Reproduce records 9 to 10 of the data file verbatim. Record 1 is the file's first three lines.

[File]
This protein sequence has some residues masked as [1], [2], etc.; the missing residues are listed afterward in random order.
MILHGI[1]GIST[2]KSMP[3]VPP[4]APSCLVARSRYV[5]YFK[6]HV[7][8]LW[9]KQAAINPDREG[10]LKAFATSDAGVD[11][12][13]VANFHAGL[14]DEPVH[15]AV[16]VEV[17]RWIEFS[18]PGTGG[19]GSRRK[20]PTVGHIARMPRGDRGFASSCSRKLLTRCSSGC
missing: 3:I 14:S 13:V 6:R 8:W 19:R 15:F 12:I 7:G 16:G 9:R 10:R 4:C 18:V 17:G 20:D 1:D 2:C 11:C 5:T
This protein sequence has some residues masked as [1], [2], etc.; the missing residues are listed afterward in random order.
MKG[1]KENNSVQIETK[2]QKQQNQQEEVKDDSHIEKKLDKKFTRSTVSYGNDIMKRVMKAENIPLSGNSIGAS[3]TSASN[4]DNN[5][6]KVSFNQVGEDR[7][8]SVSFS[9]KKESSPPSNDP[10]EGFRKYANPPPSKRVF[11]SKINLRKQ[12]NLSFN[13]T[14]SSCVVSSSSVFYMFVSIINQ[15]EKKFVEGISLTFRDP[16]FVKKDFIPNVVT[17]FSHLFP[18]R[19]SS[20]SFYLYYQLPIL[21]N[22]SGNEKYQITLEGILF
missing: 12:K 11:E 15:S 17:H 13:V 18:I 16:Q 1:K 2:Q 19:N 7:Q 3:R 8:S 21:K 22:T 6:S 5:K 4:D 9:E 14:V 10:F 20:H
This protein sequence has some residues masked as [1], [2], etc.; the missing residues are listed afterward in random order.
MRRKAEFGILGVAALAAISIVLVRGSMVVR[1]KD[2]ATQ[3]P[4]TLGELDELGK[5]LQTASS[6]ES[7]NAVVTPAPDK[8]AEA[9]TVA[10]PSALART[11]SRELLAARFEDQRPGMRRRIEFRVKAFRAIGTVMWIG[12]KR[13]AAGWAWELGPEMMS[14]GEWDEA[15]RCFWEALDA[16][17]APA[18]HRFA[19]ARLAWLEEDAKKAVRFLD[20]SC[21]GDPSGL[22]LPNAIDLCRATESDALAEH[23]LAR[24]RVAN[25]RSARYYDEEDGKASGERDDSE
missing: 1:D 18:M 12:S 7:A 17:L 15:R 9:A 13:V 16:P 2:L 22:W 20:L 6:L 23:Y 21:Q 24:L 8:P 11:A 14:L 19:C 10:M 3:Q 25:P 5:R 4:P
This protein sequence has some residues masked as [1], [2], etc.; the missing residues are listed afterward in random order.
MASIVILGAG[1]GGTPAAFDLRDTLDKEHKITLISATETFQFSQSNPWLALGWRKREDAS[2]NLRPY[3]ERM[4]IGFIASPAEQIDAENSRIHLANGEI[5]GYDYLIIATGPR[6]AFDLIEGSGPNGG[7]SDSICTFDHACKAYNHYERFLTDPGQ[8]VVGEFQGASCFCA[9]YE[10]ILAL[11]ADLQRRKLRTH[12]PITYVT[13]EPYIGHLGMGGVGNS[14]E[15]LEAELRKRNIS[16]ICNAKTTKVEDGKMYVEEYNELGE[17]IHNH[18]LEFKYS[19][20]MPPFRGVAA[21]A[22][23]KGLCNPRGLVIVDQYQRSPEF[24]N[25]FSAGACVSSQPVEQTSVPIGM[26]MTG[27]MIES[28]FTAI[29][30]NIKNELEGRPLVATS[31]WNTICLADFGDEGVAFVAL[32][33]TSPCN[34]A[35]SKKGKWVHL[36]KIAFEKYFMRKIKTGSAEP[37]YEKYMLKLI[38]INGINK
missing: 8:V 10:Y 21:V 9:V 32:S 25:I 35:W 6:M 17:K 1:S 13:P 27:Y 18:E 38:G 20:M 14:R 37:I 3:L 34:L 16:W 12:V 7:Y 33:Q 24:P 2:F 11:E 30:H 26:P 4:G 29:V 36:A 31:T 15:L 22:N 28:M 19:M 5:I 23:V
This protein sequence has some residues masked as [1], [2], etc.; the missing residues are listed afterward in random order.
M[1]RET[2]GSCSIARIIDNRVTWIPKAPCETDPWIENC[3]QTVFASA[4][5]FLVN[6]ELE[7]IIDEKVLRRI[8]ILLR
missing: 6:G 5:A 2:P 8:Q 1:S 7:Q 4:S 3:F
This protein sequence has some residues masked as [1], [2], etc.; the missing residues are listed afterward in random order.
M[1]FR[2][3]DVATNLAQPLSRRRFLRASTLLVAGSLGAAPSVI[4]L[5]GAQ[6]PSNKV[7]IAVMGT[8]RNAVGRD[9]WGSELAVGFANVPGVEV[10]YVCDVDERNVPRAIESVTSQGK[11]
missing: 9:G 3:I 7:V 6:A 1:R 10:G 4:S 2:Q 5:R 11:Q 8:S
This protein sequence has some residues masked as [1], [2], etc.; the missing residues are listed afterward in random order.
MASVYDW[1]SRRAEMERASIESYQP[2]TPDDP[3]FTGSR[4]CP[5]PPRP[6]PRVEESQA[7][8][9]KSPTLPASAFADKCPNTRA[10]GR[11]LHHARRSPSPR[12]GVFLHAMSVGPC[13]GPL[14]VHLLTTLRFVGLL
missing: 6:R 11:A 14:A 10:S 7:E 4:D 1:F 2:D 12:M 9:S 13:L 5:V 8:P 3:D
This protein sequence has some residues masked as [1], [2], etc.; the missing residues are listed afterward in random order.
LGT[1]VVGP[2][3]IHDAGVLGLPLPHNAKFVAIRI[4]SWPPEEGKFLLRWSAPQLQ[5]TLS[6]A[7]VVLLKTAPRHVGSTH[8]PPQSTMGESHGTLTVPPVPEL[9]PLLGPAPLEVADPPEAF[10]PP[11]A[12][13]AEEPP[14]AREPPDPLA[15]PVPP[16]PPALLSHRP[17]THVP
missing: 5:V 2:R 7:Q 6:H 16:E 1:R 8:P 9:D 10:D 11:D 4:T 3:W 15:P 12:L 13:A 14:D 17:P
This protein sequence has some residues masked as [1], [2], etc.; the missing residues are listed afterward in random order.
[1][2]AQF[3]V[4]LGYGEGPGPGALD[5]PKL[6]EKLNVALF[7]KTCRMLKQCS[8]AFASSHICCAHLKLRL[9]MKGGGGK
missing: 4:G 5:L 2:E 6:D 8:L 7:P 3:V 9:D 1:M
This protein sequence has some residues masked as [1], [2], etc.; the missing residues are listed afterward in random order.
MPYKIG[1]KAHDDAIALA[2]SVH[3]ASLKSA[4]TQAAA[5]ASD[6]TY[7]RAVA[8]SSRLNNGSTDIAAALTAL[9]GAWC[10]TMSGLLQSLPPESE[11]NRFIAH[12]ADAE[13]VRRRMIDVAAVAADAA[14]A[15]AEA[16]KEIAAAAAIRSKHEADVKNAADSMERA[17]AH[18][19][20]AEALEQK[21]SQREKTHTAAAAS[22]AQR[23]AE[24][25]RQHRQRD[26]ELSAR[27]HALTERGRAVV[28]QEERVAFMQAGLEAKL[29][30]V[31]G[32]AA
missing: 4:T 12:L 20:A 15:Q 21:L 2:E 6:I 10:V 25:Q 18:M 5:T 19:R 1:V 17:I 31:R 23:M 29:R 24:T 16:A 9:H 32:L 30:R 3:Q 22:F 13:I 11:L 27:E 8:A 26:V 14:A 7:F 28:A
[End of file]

This protein sequence has some residues masked as [1], [2], etc.; the missing residues are listed afterward in random order.
[1][2]AQF[3]V[4]LGYGEGPGPGALD[5]PKL[6]EKLNVALF[7]KTCRMLKQCS[8]AFASSHICCAHLKLRL[9]MKGGGGK
missing: 4:G 5:L 2:E 6:D 8:L 7:P 3:V 9:D 1:M
This protein sequence has some residues masked as [1], [2], etc.; the missing residues are listed afterward in random order.
MPYKIG[1]KAHDDAIALA[2]SVH[3]ASLKSA[4]TQAAA[5]ASD[6]TY[7]RAVA[8]SSRLNNGSTDIAAALTAL[9]GAWC[10]TMSGLLQSLPPESE[11]NRFIAH[12]ADAE[13]VRRRMIDVAAVAADAA[14]A[15]AEA[16]KEIAAAAAIRSKHEADVKNAADSMERA[17]AH[18][19][20]AEALEQK[21]SQREKTHTAAAAS[22]AQR[23]AE[24][25]RQHRQRD[26]ELSAR[27]HALTERGRAVV[28]QEERVAFMQAGLEAKL[29][30]V[31]G[32]AA
missing: 4:T 12:L 20:A 15:Q 21:L 2:E 6:I 10:V 25:Q 18:M 5:T 19:R 1:V 17:I 31:R 23:M 29:R 24:T 16:A 9:H 32:L 30:R 3:Q 22:F 13:I 11:L 27:E 8:A 26:V 14:A 7:F 28:A